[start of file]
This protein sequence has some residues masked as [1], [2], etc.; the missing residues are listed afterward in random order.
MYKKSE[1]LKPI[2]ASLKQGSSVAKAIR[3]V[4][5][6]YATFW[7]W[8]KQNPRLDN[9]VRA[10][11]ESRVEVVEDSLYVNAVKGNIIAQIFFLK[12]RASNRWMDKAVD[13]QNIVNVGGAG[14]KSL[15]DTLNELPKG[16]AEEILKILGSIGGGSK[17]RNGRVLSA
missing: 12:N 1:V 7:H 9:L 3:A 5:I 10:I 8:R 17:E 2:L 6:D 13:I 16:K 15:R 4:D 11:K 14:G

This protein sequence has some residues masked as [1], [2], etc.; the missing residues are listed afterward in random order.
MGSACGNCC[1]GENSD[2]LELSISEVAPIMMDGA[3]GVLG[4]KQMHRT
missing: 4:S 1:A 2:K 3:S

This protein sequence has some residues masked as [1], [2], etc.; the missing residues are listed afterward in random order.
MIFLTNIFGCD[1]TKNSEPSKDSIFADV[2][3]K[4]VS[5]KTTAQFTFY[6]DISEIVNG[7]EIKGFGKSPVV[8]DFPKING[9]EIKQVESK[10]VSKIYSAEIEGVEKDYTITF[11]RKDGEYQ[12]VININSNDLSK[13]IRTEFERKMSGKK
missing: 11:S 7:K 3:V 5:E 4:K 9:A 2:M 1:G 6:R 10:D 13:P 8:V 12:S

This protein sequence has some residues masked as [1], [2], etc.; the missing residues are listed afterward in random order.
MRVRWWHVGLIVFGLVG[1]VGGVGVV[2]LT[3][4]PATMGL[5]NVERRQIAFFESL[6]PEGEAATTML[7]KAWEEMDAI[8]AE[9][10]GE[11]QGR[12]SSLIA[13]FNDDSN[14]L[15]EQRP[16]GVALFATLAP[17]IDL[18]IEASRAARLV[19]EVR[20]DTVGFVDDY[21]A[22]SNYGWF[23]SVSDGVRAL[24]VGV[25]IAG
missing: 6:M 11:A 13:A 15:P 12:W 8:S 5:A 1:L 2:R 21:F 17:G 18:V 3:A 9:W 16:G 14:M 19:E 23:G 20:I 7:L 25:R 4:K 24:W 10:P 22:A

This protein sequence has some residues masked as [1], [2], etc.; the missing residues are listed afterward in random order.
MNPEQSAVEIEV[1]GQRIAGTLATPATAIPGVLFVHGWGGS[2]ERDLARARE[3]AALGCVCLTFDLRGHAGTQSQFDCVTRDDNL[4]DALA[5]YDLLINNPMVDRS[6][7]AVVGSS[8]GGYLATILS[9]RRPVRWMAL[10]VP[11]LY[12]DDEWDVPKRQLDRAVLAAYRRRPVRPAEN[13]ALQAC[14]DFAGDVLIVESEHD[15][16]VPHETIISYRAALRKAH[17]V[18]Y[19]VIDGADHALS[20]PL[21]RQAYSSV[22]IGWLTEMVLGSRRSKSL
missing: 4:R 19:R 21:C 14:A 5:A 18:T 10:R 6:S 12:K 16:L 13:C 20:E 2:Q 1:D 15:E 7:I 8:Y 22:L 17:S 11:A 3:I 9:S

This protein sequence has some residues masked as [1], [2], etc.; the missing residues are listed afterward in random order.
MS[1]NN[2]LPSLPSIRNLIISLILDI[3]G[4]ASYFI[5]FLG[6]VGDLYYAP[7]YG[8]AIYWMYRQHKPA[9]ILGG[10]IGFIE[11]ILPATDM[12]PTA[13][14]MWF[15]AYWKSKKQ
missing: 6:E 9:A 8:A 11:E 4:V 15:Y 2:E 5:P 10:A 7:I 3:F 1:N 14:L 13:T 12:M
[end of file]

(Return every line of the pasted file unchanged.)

This protein sequence has some residues masked as [1], [2], etc.; the missing residues are listed afterward in random order.
MYKKSE[1]LKPI[2]ASLKQGSSVAKAIR[3]V[4][5][6]YATFW[7]W[8]KQNPRLDN[9]VRA[10][11]ESRVEVVEDSLYVNAVKGNIIAQIFFLK[12]RASNRWMDKAVD[13]QNIVNVGGAG[14]KSL[15]DTLNELPKG[16]AEEILKILGSIGGGSK[17]RNGRVLSA
missing: 12:N 1:V 7:H 9:L 3:A 5:I 10:I 8:R 17:E 2:L 6:D 13:I 16:K 15:R 4:D 11:K 14:G

This protein sequence has some residues masked as [1], [2], etc.; the missing residues are listed afterward in random order.
MGSACGNCC[1]GENSD[2]LELSISEVAPIMMDGA[3]GVLG[4]KQMHRT
missing: 4:S 1:A 2:K 3:S

This protein sequence has some residues masked as [1], [2], etc.; the missing residues are listed afterward in random order.
MIFLTNIFGCD[1]TKNSEPSKDSIFADV[2][3]K[4]VS[5]KTTAQFTFY[6]DISEIVNG[7]EIKGFGKSPVV[8]DFPKING[9]EIKQVESK[10]VSKIYSAEIEGVEKDYTITF[11]RKDGEYQ[12]VININSNDLSK[13]IRTEFERKMSGKK
missing: 11:S 7:K 3:V 5:E 4:K 9:A 2:M 1:G 6:R 10:D 13:P 8:V 12:S

This protein sequence has some residues masked as [1], [2], etc.; the missing residues are listed afterward in random order.
MRVRWWHVGLIVFGLVG[1]VGGVGVV[2]LT[3][4]PATMGL[5]NVERRQIAFFESL[6]PEGEAATTML[7]KAWEEMDAI[8]AE[9][10]GE[11]QGR[12]SSLIA[13]FNDDSN[14]L[15]EQRP[16]GVALFATLAP[17]IDL[18]IEASRAARLV[19]EVR[20]DTVGFVDDY[21]A[22]SNYGWF[23]SVSDGVRAL[24]VGV[25]IAG
missing: 6:M 11:A 13:A 15:P 12:W 8:S 5:A 1:L 2:R 21:F 17:G 18:V 3:A 9:W 16:G 14:M 19:E 23:G 20:I 7:L 25:R 4:K 24:W 10:P 22:A

This protein sequence has some residues masked as [1], [2], etc.; the missing residues are listed afterward in random order.
MNPEQSAVEIEV[1]GQRIAGTLATPATAIPGVLFVHGWGGS[2]ERDLARARE[3]AALGCVCLTFDLRGHAGTQSQFDCVTRDDNL[4]DALA[5]YDLLINNPMVDRS[6][7]AVVGSS[8]GGYLATILS[9]RRPVRWMAL[10]VP[11]LY[12]DDEWDVPKRQLDRAVLAAYRRRPVRPAEN[13]ALQAC[14]DFAGDVLIVESEHD[15][16]VPHETIISYRAALRKAH[17]V[18]Y[19]VIDGADHALS[20]PL[21]RQAYSSV[22]IGWLTEMVLGSRRSKSL
missing: 4:R 19:R 21:C 14:A 5:A 18:T 10:R 6:S 12:K 16:L 13:C 20:E 2:Q 1:D 15:E 7:I 8:Y 22:L 17:S 11:A 3:I 9:S

This protein sequence has some residues masked as [1], [2], etc.; the missing residues are listed afterward in random order.
MS[1]NN[2]LPSLPSIRNLIISLILDI[3]G[4]ASYFI[5]FLG[6]VGDLYYAP[7]YG[8]AIYWMYRQHKPA[9]ILGG[10]IGFIE[11]ILPATDM[12]PTA[13][14]MWF[15]AYWKSKKQ
missing: 6:E 9:A 8:A 11:E 4:V 15:Y 2:E 5:P 10:A 7:I 3:F 1:N 14:L 13:T 12:M